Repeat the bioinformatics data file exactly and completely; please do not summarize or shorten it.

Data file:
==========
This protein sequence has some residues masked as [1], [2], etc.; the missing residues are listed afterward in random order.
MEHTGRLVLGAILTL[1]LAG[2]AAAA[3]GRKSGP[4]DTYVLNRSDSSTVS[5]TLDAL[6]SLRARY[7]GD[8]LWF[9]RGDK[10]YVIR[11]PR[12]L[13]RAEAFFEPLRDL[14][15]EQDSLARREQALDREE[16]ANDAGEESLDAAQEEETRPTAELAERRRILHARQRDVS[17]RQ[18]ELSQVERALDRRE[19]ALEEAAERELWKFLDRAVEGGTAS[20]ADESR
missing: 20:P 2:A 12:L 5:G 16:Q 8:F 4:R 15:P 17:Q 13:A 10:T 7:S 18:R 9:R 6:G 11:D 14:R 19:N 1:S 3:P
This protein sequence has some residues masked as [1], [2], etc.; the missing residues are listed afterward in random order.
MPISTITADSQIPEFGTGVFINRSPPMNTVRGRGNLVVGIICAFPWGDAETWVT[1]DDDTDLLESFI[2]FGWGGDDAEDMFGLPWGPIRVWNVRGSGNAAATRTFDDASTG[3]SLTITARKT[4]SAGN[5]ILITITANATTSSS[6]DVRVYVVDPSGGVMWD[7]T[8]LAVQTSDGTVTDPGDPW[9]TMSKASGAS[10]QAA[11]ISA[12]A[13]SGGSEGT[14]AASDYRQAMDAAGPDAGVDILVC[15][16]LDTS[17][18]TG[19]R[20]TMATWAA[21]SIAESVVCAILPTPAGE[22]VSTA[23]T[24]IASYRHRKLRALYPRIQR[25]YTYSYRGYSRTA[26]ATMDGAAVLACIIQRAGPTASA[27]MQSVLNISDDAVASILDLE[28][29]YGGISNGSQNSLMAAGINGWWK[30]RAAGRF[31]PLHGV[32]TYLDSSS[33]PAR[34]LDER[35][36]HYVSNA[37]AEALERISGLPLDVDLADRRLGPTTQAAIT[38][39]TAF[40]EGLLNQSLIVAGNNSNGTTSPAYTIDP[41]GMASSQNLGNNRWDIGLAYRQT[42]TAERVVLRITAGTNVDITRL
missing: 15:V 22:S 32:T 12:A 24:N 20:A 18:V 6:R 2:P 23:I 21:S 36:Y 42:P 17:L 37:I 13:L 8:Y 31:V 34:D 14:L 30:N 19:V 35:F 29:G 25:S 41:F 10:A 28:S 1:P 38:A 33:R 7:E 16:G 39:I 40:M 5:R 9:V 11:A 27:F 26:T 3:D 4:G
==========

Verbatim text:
This protein sequence has some residues masked as [1], [2], etc.; the missing residues are listed afterward in random order.
MEHTGRLVLGAILTL[1]LAG[2]AAAA[3]GRKSGP[4]DTYVLNRSDSSTVS[5]TLDAL[6]SLRARY[7]GD[8]LWF[9]RGDK[10]YVIR[11]PR[12]L[13]RAEAFFEPLRDL[14][15]EQDSLARREQALDREE[16]ANDAGEESLDAAQEEETRPTAELAERRRILHARQRDVS[17]RQ[18]ELSQVERALDRRE[19]ALEEAAERELWKFLDRAVEGGTAS[20]ADESR
missing: 20:P 2:A 12:L 5:G 16:Q 8:F 4:R 15:P 17:Q 13:A 10:T 7:S 18:R 9:R 6:G 11:D 14:R 19:N 1:S 3:P
This protein sequence has some residues masked as [1], [2], etc.; the missing residues are listed afterward in random order.
MPISTITADSQIPEFGTGVFINRSPPMNTVRGRGNLVVGIICAFPWGDAETWVT[1]DDDTDLLESFI[2]FGWGGDDAEDMFGLPWGPIRVWNVRGSGNAAATRTFDDASTG[3]SLTITARKT[4]SAGN[5]ILITITANATTSSS[6]DVRVYVVDPSGGVMWD[7]T[8]LAVQTSDGTVTDPGDPW[9]TMSKASGAS[10]QAA[11]ISA[12]A[13]SGGSEGT[14]AASDYRQAMDAAGPDAGVDILVC[15][16]LDTS[17][18]TG[19]R[20]TMATWAA[21]SIAESVVCAILPTPAGE[22]VSTA[23]T[24]IASYRHRKLRALYPRIQR[25]YTYSYRGYSRTA[26]ATMDGAAVLACIIQRAGPTASA[27]MQSVLNISDDAVASILDLE[28][29]YGGISNGSQNSLMAAGINGWWK[30]RAAGRF[31]PLHGV[32]TYLDSSS[33]PAR[34]LDER[35][36]HYVSNA[37]AEALERISGLPLDVDLADRRLGPTTQAAIT[38][39]TAF[40]EGLLNQSLIVAGNNSNGTTSPAYTIDP[41]GMASSQNLGNNRWDIGLAYRQT[42]TAERVVLRITAGTNVDITRL
missing: 15:V 22:S 32:T 12:A 24:N 20:A 18:V 6:R 2:P 23:I 21:S 36:Y 42:P 17:L 37:I 13:L 8:Y 31:V 34:D 14:L 30:N 19:V 35:F 29:G 25:S 41:F 10:A 28:S 1:P 38:A 33:R 7:E 16:G 39:I 40:M 5:R 9:V 11:A 27:F 26:T 3:D 4:G